Curtis Grimes’ stock has been rising on the Texas country scene for many years. However, you may not know that Grimes was a contestant on the first season NBC’s hit show, The Voice, and how long Curtis has been working to make his music dreams a reality.
In an era of country music where the line between pop and country has been blurred so much that it is almost invisible, Grimes took a step back and released “Undeniably Country” in 2016, which may be the most fitting album title in any genre in quite a while.
In this interview, Grimes gives his honest thoughts on his The Voice experience, being in a nationally televised commercial, a career retrospective, his thoughts on the current state of country music, and what fans can expect from him in the near future. You can read the interview below.
JL: Who were some of your biggest musical influences growing up?
CG: I listened to a lot of Alan Jackson and George Strait, those were probably the big two. 90s country- that era was kind of what stamped my sound and was the biggest impression of country music on me. When I got older- into high school and beyond, I started kind of appreciating and going back and listening to a lot of the Keith Whitley’s, Vern Gosdin, and guys like that. But really, George Strait and Alan Jackson were the biggest influences.
JL: Are there any current artists you listen to? Texas, mainstream, or anything you really think helped you evolve your sound?
CG: I think as a songwriter, Eric Church is pretty spot on. I think he’s one of the best ones coming out of Nashville right now. On the Texas scene, I appreciate a lot of those guys and I get to play with them quite a bit. I would say I like what Cody Johnson has going on. Cody Jinks too, I think he keeps it pretty traditional, and that’s more of the stuff I lean towards.
JL: When did you know you wanted to make music for a living? Was there a specific moment?
CG: There wasn’t really a specific time, it just kind of kept going. I played baseball growing up, so that was kind of my thing until college, and then I started messing around with the guitar, and just kind of got to figuring it out and trying to write songs. I was really big on that Texas scene at the time, this was when Randy Rogers, Wade Bowen, Eli Young- that generation of guys. I just enjoyed that stuff and liked going to the concerts. So when I was messing around with the guitar, those were the songs I was trying to play, and that was the stuff I was trying to write. I just kept doing that, started playing a little acoustic gig, then I pieced together a band and played on 6th Street. Next thing you know, we were playing shows outside of Austin, and it just kind of took off from there.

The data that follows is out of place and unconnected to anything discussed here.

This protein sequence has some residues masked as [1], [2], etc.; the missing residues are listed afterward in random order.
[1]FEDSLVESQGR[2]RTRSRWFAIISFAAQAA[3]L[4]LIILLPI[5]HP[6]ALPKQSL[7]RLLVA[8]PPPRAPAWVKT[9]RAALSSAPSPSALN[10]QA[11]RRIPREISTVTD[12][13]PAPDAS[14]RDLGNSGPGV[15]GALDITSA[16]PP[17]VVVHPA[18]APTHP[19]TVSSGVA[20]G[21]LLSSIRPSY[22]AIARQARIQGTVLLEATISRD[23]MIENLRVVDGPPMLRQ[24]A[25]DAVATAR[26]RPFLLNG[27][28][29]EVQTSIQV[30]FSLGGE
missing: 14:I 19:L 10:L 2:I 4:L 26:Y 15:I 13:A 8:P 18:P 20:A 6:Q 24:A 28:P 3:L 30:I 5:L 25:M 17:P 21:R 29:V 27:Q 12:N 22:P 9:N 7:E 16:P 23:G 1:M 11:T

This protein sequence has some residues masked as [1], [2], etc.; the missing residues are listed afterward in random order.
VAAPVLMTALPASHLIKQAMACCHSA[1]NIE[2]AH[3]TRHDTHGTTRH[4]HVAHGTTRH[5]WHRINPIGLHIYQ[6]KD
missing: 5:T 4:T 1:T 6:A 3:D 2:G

JL: How did the opportunity of auditioning for The Voice come about?
CG: I was actually on my way back from the Texas Music Charts Seminar, and they emailed my manager at the time. They were doing a casting where they would go out and seek out artists in the markets where they were going to be. They set up an appointment for us, so I didn’t have to do the whole “line” thing, I just showed up and did my appointment. I didn’t hear anything for a couple weeks, and then they called and said that I was coming to LA! It all just happened really random and really fast.
JL: I imagine you thought you were going to end up on Blake’s team.
CG: I did, and that’s who I would have rather been with if I would have had a choice. CeeLo (Green) was the only one who turned around for me, so I was happy for that, but I was just trying to think long term. Blake is a country guy in the country business, so he would be someone more beneficial for me personally. And then I had to sing a Blake Shelton song, so I don’t think that helped my cause. If I was going to sing one of Blake’s songs, I probably would have done a different one than “Hillbilly Bone.”